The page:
Once your chickens are 16 weeks old you should start to transition them from their higher protein feed to a traditional 16% layer feed. Whether it is crumble or pellet does not matter, although crumble is easier for bantams and smaller breeds to eat.
The transition should be done gradually.
You can mix the two feeds together for a few weeks gradually phasing out the higher protein feed altogether. There really is not a set time limit for this but the transition between feed should be finished by week 20.
Resist the temptation to prolong the amount of time that you keep them on high protein ration. Hens that are given high protein for lengthy periods of time can get sick.
Your chicks are soon going to be using a large amount of calcium daily.
Each egg will demand a hefty dose of calcium to manufacture the shell of the egg. The process of egg laying will leach calcium from the hen’s body causing brittle bones. If the amount of calcium in the hen is extremely low then she will stop laying egg altogether.
Although layer feed does contain calcium, some hens require more than is provided by the feed. This is where oyster shell comes in. Oyster shell is a roughly ground source of calcium that is an important supplement for hens.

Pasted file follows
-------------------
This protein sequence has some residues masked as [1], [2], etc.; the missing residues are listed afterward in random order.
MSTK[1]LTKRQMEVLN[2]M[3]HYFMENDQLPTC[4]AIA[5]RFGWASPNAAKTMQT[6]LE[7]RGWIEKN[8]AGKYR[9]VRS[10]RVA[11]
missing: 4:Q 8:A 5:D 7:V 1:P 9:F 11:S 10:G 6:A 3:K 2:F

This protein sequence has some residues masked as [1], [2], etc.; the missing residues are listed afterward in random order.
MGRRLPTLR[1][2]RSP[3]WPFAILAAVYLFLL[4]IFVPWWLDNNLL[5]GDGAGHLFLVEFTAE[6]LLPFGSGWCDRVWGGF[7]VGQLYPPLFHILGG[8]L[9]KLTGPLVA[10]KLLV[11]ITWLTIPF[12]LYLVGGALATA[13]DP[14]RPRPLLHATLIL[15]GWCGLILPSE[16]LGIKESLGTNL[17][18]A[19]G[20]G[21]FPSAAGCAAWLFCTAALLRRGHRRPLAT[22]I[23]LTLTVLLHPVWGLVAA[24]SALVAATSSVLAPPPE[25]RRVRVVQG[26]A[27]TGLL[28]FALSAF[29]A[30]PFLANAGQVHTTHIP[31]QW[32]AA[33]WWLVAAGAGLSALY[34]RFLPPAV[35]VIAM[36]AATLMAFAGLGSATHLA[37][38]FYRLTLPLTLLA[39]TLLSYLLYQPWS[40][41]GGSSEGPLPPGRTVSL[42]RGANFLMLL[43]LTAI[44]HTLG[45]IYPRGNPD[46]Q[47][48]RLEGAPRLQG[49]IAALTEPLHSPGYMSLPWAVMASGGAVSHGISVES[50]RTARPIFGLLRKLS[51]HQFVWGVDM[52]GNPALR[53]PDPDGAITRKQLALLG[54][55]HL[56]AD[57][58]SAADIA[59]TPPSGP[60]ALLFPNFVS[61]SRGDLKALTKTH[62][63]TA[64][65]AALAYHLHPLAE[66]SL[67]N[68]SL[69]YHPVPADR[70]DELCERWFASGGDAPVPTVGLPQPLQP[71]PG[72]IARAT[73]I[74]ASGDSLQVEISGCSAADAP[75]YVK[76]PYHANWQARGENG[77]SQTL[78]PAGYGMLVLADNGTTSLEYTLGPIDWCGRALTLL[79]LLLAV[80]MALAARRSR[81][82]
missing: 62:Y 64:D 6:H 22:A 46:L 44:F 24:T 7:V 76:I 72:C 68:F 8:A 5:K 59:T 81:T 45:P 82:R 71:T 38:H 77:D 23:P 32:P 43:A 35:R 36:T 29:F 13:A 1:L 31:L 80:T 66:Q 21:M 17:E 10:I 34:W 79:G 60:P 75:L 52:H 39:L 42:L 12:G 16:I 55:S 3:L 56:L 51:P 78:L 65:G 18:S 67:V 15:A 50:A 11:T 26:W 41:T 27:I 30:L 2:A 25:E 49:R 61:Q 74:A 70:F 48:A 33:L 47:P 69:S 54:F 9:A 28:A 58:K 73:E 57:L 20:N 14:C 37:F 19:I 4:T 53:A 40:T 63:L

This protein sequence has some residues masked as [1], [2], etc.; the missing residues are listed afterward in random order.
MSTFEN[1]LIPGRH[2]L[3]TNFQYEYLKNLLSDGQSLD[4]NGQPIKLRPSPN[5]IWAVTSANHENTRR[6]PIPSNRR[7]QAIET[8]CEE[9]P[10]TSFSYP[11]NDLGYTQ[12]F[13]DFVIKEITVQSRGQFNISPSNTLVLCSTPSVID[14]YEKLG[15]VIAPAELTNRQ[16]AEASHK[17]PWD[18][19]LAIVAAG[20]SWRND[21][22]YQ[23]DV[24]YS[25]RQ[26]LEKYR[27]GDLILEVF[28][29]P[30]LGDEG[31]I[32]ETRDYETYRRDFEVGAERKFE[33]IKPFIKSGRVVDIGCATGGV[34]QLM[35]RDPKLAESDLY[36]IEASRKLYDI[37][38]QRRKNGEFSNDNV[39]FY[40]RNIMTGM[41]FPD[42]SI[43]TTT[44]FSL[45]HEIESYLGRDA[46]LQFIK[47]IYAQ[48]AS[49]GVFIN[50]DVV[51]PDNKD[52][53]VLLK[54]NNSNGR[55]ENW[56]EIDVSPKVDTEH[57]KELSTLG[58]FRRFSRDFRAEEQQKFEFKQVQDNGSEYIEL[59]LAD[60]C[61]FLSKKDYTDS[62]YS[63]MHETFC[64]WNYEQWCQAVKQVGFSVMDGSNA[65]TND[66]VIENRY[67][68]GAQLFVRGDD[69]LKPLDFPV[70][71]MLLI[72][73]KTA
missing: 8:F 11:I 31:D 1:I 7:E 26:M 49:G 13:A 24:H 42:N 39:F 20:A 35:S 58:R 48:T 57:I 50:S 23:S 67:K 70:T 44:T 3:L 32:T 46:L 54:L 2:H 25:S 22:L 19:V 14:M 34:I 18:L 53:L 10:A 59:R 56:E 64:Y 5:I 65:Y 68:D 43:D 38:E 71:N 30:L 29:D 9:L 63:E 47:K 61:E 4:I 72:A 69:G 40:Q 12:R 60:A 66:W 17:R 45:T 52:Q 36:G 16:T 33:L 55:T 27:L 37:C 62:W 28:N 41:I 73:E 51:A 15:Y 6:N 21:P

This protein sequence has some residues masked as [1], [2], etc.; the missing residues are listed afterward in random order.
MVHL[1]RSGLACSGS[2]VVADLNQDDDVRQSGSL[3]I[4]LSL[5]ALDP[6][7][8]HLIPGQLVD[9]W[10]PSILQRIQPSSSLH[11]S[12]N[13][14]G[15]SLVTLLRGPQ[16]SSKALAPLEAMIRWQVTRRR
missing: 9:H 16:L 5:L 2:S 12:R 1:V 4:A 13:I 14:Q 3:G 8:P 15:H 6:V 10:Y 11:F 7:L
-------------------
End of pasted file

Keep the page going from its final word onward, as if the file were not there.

Providing her with extra calcium in the form of oyster shell helps to make sure she has a continual source of calcium if she needs it. Oyster shell should be provided as a free choice supplement, it should not be mixed in with their regular food.
Hens will self-regulate their intake as they instinctively know when they need it.
It is probably not as stressful as raising a houseful of kids, but raising small chicks can be a bit intense. They rely on you for their every need when they are chicks and yet will grow into confident and personable chickens.
Once you have guided them through chick hood, they will slowly become more independent in their ways.
After they have managed to lay that first egg they will start to settle into the daily routine and won’t be much bothered by laying an egg. Once up and running your ladies are likely to be trouble free for a good long while, enjoy their eggs and their personalities!
Caring for chickens is not really hard work.
It is more about being in tune with their needs and learning about their lifestyle. By observing them closely you will come to know all of their little idiosyncrasies. Watching them turn into beautiful, industrious ladies is a joy that never gets old.
How old were your chickens when they started laying eggs? Let us know in the comments below…